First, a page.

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Duke of Burgundy - distortion and embellishment

by George Heron. Published Fri 06 Mar 2015 12:09

Peter Strickland sends a visual message out to everyone that he is one of the best British film directors today with his latest surreal effort about a sado-masochistic relationship: The Duke of Burgundy.

The name refers to a species of butterfly, the so-called dominant member of the relationship in question being a lepidopterist.

Frames are frozen in the opening titles akin to a 70s French romantic drama and filtered with vibrant colours focusing on Evelyn (Chiara D’Anna) and the nature that surrounds her whilst she is riding her bike. But where is she riding to?

It appears she is going to work as a housekeeper for a very strict lady named Cynthia (Sidse Babett Knudsen). Her first job is to clean the study, where there are thousands of caught butterflies stored and displayed. Evelyn is more absorbed in these beautiful corpses as opposed to the job at hand.

Matters come to a head when Evelyn fails to carry out the task of doing the laundry. A piece of lingerie ended up unwashed and she didn’t notice. Cynthia is extremely angry and Evelyn must be punished. She is taken to the bathroom, the door closes and we cannot see what is happening. Cynthia says to Evelyn “Open your mouth!” You can hear water flowing and it is aurally evident that Evelyn is choking on it.

A loving relationship blossoms but not what you think. The relationship dynamics are much more complex. The dominant force is scripted by the submissive. Evelyn loves Cynthia with all her heart but wants perfection. An intimate orgasm scene where Evelyn wants Cynthia to “be nasty” to her verbally starts with a click of the fingers to stop Cynthia snoring and ends with a critical appraisal that it must be done with more conviction next time.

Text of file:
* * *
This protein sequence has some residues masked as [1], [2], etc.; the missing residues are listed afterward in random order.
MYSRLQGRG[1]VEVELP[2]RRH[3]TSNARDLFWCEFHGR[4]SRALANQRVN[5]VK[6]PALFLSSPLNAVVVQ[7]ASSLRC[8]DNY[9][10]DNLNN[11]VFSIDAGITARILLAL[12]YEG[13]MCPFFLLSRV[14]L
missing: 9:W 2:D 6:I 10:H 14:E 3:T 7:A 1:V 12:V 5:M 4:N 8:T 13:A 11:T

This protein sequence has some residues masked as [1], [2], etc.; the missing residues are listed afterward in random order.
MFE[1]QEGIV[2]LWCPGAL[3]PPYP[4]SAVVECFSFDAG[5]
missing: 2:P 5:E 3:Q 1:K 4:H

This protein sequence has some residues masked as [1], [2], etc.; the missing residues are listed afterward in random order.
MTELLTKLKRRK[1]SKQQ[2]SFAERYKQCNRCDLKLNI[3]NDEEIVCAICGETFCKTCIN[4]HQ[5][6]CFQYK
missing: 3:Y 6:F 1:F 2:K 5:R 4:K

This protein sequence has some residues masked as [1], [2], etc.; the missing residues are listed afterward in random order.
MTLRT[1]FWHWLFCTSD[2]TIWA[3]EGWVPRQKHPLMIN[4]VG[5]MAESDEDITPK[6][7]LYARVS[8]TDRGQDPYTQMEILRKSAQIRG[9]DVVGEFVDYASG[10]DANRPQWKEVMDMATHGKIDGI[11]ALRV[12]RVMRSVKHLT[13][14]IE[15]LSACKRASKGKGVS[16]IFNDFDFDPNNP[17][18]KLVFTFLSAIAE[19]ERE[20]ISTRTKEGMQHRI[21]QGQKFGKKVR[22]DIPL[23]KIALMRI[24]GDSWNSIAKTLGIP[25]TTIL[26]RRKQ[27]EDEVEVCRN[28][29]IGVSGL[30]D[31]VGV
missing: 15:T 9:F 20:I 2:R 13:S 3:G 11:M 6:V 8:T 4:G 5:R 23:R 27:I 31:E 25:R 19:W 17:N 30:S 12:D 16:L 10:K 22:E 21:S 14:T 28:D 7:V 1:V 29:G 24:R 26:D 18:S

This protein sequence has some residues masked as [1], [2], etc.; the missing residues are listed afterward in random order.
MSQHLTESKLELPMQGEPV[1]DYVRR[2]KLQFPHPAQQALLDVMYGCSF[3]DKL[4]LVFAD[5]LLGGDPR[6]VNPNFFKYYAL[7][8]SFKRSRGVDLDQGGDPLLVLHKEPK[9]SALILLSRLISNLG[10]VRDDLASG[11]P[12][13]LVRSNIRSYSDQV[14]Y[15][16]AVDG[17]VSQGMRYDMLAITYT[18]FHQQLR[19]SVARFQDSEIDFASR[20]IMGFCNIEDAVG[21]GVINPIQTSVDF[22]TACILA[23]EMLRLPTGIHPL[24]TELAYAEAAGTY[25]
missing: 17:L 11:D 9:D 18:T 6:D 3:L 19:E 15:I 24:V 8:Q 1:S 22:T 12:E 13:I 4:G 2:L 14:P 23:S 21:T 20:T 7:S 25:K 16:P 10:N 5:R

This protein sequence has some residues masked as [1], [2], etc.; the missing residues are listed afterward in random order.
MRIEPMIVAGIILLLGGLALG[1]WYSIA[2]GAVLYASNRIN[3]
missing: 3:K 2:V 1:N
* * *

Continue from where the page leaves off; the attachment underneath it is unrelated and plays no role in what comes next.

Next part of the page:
Strickland not only puts you right in the middle of this bizarre relationship, he distorts and embellishes it by only showing reflections from windows, by focusing on natural light and twisting it to make surreal, kaleidoscopic visions. Long shots of Cynthia’s laundry soaking in the sink, the suds shining like crystals over the lingerie, the sensual sounds of the butterflies. The music by alt-pop band Cat’s Eyes adds pleasingly to the ethereal atmosphere with a bit of progressive rock subtly thrown in.

Considering this is an 18, it’s not very graphic in comparison to Nymphomaniac, for example. The routine of the relationship is key more than the sex acts themselves, which are mostly implied. There are aspects that anyone can identify with whatever their inclination. We’ve all had lovers who can be critical, who you try your best for because you love them. Is it all worth the bother?

D’anna and Babett Knudsen are mesmerising as the two lovers. D’anna effortlessly combining an innocent look with a mischievous personality. She’s only been in movies for a few years and she’s a natural. Babett Knudsen is star of Danish drama Borgen and nails her part perfectly with her assertive voice that can also be very tender and loving.

In short, a brilliant film that will have you transfixed for under two hours. Watch out for the mannequins!



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